A close friend of mine has recently become a mother.
She is an amazing mother. Or at least that is what I think of her.
She doesn’t always feel the same.
Lately she has been feeling both anxious and depressed about her transition back to work and the first day of daycare for her daughter.
“It’s really hard,” She said to me.
“And, I know it’s just half the day and she will be okay but it is really hard for me to leave her.”
As we were texting one another the night before the first day of daycare and her first day back at work, I asked “how are you?”
I knew it probably wasn't going to be good, but I wanted to give her the chance to share how she was feeling.
She replied “I'm okay.”
My first impulse was to reply back to the text saying something like “I’m here if you need me” or “Let me know how I can help.”
But I stopped myself before I could send the text her way.
I wanted to pause and think about moments when I felt sad or scared or just heartbroken before saying anything else.
I recalled that it was nice to hear from friends and to have them check in. That was true for me.
When a friend would express “let me know if you need anything,” however, that was often frustrating and just went unanswered.
It didn't go anywhere because I didn't necessarily know what I needed or, when I would need help or even, if I would need help.
We often think of these phrases as ways to give the person who is feeling hurt a chance to state their terms and then tell you what your role should be.
Instead, I thought, “What if I just decided my role?”
“What if I just decided the type of friend I want to be and said what I wanted her to know and left it at that?”
Instead of tiptoeing around the issue or feeling like I shouldn't intrude or impose I felt moved to say all I could to let my friend know that she matters and that I really respect her honestly about how she is feeling and that I will help, not when she says so, not when she can tell me what to do, but I will help how I can and give what I can now.
That’s what friends are for.
That’s what it means to care about someone.
So instead of staying “let me know how I can help” that evening I said,
“Carly, I love you. You matter to me and I am here. This is your experience too. Moms matter.”
And she replied, “Thank you so much, I needed to hear that.”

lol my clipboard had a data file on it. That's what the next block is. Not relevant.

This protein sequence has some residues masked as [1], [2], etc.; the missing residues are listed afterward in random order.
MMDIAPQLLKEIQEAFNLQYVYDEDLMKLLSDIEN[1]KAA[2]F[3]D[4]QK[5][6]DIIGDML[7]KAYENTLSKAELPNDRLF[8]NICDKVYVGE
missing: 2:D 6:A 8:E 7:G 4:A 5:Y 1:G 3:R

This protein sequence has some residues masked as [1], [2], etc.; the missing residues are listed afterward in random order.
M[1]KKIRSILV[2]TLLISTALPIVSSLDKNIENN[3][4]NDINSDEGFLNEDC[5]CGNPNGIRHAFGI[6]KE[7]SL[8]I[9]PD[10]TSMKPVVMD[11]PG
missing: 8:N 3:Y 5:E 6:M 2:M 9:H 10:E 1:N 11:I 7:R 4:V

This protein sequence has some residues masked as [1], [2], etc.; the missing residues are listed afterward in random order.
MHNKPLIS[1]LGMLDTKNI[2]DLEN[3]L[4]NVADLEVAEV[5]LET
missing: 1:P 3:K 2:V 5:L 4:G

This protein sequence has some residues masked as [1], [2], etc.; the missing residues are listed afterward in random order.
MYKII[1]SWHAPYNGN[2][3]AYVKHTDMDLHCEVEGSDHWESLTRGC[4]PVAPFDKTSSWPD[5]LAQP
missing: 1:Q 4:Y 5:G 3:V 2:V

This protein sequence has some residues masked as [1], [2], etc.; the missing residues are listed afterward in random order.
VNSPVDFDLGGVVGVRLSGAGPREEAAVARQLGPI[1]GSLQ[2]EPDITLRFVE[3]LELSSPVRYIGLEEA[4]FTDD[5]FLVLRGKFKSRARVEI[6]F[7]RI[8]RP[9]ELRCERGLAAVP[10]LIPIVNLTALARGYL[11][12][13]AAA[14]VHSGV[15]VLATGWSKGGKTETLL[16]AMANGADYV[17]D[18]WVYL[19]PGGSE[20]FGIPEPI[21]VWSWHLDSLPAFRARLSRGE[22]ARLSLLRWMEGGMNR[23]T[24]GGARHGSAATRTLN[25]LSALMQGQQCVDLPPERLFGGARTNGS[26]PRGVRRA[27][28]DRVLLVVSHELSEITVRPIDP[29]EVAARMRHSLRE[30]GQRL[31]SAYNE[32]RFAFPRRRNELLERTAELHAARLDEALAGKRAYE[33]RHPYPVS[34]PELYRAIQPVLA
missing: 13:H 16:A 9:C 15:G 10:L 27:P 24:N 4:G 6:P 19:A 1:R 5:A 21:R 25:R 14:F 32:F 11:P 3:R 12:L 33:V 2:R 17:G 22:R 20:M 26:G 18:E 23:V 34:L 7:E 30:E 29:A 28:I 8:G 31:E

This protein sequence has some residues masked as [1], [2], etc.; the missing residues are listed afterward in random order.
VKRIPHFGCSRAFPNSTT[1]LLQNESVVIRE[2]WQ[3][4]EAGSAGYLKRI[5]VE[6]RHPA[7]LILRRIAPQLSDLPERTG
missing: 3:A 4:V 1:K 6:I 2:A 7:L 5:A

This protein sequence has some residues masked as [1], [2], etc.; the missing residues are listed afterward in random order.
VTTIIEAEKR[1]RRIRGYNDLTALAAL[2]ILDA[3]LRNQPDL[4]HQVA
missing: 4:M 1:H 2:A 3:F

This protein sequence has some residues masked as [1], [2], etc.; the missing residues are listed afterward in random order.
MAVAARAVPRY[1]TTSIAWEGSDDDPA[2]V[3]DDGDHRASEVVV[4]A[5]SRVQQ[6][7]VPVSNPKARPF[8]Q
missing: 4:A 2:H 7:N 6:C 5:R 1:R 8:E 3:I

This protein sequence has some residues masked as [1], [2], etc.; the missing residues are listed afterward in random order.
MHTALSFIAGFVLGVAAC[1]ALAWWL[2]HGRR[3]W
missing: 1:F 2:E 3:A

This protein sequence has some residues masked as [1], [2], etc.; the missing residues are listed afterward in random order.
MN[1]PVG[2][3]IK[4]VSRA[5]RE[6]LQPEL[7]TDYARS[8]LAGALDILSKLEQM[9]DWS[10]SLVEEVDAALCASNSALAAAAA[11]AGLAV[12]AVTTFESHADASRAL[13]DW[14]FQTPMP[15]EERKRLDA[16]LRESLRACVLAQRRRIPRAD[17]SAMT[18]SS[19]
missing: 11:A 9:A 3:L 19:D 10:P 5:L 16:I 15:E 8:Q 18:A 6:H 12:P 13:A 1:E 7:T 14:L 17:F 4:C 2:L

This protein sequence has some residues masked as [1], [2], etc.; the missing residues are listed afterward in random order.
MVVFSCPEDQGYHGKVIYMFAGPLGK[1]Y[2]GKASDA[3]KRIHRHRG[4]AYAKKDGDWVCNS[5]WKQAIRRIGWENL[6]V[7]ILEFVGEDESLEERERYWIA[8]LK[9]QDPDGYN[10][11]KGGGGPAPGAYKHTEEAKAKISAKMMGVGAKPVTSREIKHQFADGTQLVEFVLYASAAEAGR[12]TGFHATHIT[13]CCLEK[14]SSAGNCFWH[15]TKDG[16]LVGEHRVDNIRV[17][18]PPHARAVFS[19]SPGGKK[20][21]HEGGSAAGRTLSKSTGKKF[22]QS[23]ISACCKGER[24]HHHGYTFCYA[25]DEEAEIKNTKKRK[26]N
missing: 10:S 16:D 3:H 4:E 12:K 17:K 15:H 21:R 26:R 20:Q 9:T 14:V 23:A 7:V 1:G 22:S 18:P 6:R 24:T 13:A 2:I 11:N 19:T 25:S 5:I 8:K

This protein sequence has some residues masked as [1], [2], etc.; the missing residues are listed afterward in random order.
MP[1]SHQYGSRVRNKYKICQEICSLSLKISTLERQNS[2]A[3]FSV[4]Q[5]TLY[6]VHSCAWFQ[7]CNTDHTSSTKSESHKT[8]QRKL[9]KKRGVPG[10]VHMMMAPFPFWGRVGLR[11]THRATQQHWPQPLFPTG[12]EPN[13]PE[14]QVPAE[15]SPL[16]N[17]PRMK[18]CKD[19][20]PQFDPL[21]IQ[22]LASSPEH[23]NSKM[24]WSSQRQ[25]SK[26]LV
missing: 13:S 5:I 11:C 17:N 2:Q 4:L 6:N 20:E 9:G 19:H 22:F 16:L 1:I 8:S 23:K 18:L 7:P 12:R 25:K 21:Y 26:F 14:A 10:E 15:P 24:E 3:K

For me, this story gets to the core of what it means to be a friend, what it means to show love for the people we care about through our words when we can’t always been there. It’s about how we are holding ourselves responsible for taking care of our communities and the people within them.
Love requires accountability.
It’s my job as the friend to decide how I want to help. And, your friend doesn't have to accept it.
They can say no, or say cut it out and you can back down.
But asking the person who is hurt to define your role, to tell you what to do or say when they are the one feeling down is insensitive and it is ingenuine.
We overlook the fact that we are already friends. We have done the work to get to know one another and to express a sense of commitment to each other’s lives.
Just because things are hard for one of you, doesn't mean this all goes away.
Think about when things are going well.
Friends surprise each other with coffee. And when they do I’m not like, “you didn't ask me if I wanted coffee.” I’m like, “thank you for thinking of me!”
Friends will share their extra tickets to the upcoming Sounders game.
You’re not like wow I really prefer the Seahawks (although you might). You take them and go if you want or you don't go!
Yet, when the going gets tough we say to our friends, “let me know what you need.”
IF YOU ARE THEIR FRIEND, show up and offer to help with their garden since they haven’t had any time to work on it since their illness.
IF YOU ARE THEIR FRIEND, ask how they are (just like you would when they are feeling well) even though you know they might say I am doing bad!
IF YOU ARE THEIR FRIEND, provide support in your own unique way.
You are the friend. You can make the difference.
Show up and share your love.
Your friend needs you.
Click here to know what to say the next time your friend needs you!
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